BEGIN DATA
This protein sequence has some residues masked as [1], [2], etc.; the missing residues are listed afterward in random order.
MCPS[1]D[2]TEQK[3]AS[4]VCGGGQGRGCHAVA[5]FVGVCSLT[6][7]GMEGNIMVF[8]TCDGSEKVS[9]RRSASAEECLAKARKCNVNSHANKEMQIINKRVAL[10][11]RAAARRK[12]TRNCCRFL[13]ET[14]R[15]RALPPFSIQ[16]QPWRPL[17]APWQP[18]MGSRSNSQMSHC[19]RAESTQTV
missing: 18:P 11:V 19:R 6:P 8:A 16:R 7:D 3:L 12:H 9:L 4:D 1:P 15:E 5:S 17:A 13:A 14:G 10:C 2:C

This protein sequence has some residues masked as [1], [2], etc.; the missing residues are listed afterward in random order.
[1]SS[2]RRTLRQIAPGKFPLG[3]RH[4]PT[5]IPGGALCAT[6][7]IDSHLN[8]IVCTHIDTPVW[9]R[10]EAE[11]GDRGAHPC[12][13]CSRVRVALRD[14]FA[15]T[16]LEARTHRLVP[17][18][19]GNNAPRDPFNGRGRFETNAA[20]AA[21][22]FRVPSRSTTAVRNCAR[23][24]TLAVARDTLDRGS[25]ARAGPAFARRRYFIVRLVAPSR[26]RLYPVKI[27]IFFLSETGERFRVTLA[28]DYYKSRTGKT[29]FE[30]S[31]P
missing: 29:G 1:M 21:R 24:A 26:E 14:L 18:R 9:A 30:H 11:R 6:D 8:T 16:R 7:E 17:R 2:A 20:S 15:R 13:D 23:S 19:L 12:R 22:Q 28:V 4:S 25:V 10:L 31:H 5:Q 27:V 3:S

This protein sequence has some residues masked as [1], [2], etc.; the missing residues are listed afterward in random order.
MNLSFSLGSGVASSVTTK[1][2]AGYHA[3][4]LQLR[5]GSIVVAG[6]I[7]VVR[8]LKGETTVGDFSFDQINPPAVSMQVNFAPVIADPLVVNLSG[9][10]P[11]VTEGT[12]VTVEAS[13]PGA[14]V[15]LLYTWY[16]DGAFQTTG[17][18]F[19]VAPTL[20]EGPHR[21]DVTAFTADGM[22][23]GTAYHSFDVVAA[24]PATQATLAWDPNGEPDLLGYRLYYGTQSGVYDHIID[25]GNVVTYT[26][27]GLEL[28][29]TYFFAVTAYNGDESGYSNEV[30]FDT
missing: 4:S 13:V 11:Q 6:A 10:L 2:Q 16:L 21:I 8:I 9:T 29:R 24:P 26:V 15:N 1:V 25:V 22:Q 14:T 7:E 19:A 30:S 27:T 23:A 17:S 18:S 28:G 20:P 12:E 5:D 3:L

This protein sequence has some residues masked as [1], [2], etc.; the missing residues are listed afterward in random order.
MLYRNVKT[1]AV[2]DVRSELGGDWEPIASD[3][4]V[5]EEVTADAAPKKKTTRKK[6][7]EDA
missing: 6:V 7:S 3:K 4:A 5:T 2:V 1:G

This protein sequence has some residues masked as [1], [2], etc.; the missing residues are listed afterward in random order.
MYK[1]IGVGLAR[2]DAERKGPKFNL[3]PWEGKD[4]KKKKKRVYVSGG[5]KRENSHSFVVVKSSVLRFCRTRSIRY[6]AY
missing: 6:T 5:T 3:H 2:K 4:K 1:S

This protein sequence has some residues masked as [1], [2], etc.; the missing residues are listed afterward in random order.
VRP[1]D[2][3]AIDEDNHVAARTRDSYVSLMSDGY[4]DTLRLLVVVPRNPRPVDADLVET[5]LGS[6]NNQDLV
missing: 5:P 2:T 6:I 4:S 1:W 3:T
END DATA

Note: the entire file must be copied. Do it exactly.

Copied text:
This protein sequence has some residues masked as [1], [2], etc.; the missing residues are listed afterward in random order.
MCPS[1]D[2]TEQK[3]AS[4]VCGGGQGRGCHAVA[5]FVGVCSLT[6][7]GMEGNIMVF[8]TCDGSEKVS[9]RRSASAEECLAKARKCNVNSHANKEMQIINKRVAL[10][11]RAAARRK[12]TRNCCRFL[13]ET[14]R[15]RALPPFSIQ[16]QPWRPL[17]APWQP[18]MGSRSNSQMSHC[19]RAESTQTV
missing: 18:P 11:V 19:R 6:P 8:A 16:R 7:D 3:L 12:H 9:L 4:D 1:P 15:E 5:S 17:A 13:A 14:G 10:C 2:C

This protein sequence has some residues masked as [1], [2], etc.; the missing residues are listed afterward in random order.
[1]SS[2]RRTLRQIAPGKFPLG[3]RH[4]PT[5]IPGGALCAT[6][7]IDSHLN[8]IVCTHIDTPVW[9]R[10]EAE[11]GDRGAHPC[12][13]CSRVRVALRD[14]FA[15]T[16]LEARTHRLVP[17][18][19]GNNAPRDPFNGRGRFETNAA[20]AA[21][22]FRVPSRSTTAVRNCAR[23][24]TLAVARDTLDRGS[25]ARAGPAFARRRYFIVRLVAPSR[26]RLYPVKI[27]IFFLSETGERFRVTLA[28]DYYKSRTGKT[29]FE[30]S[31]P
missing: 29:G 1:M 21:R 24:A 26:E 14:L 18:R 9:A 30:H 11:R 6:D 8:T 16:R 7:E 17:R 2:A 20:S 15:R 13:D 23:S 19:L 12:R 22:Q 28:V 4:S 25:V 10:L 31:H 5:Q 27:V 3:S

This protein sequence has some residues masked as [1], [2], etc.; the missing residues are listed afterward in random order.
MNLSFSLGSGVASSVTTK[1][2]AGYHA[3][4]LQLR[5]GSIVVAG[6]I[7]VVR[8]LKGETTVGDFSFDQINPPAVSMQVNFAPVIADPLVVNLSG[9][10]P[11]VTEGT[12]VTVEAS[13]PGA[14]V[15]LLYTWY[16]DGAFQTTG[17][18]F[19]VAPTL[20]EGPHR[21]DVTAFTADGM[22][23]GTAYHSFDVVAA[24]PATQATLAWDPNGEPDLLGYRLYYGTQSGVYDHIID[25]GNVVTYT[26][27]GLEL[28][29]TYFFAVTAYNGDESGYSNEV[30]FDT
missing: 4:S 13:V 11:Q 6:A 10:L 2:Q 16:L 21:I 8:I 9:T 29:R 24:P 26:V 15:N 1:V 25:V 22:Q 14:T 7:E 19:A 30:S 27:T 23:A 17:S 18:S 28:G 20:P 12:E 5:D 3:L

This protein sequence has some residues masked as [1], [2], etc.; the missing residues are listed afterward in random order.
MLYRNVKT[1]AV[2]DVRSELGGDWEPIASD[3][4]V[5]EEVTADAAPKKKTTRKK[6][7]EDA
missing: 6:V 7:S 3:K 4:A 5:T 2:V 1:G

This protein sequence has some residues masked as [1], [2], etc.; the missing residues are listed afterward in random order.
MYK[1]IGVGLAR[2]DAERKGPKFNL[3]PWEGKD[4]KKKKKRVYVSGG[5]KRENSHSFVVVKSSVLRFCRTRSIRY[6]AY
missing: 6:T 5:T 3:H 2:K 4:K 1:S

This protein sequence has some residues masked as [1], [2], etc.; the missing residues are listed afterward in random order.
VRP[1]D[2][3]AIDEDNHVAARTRDSYVSLMSDGY[4]DTLRLLVVVPRNPRPVDADLVET[5]LGS[6]NNQDLV
missing: 5:P 2:T 6:I 4:S 1:W 3:T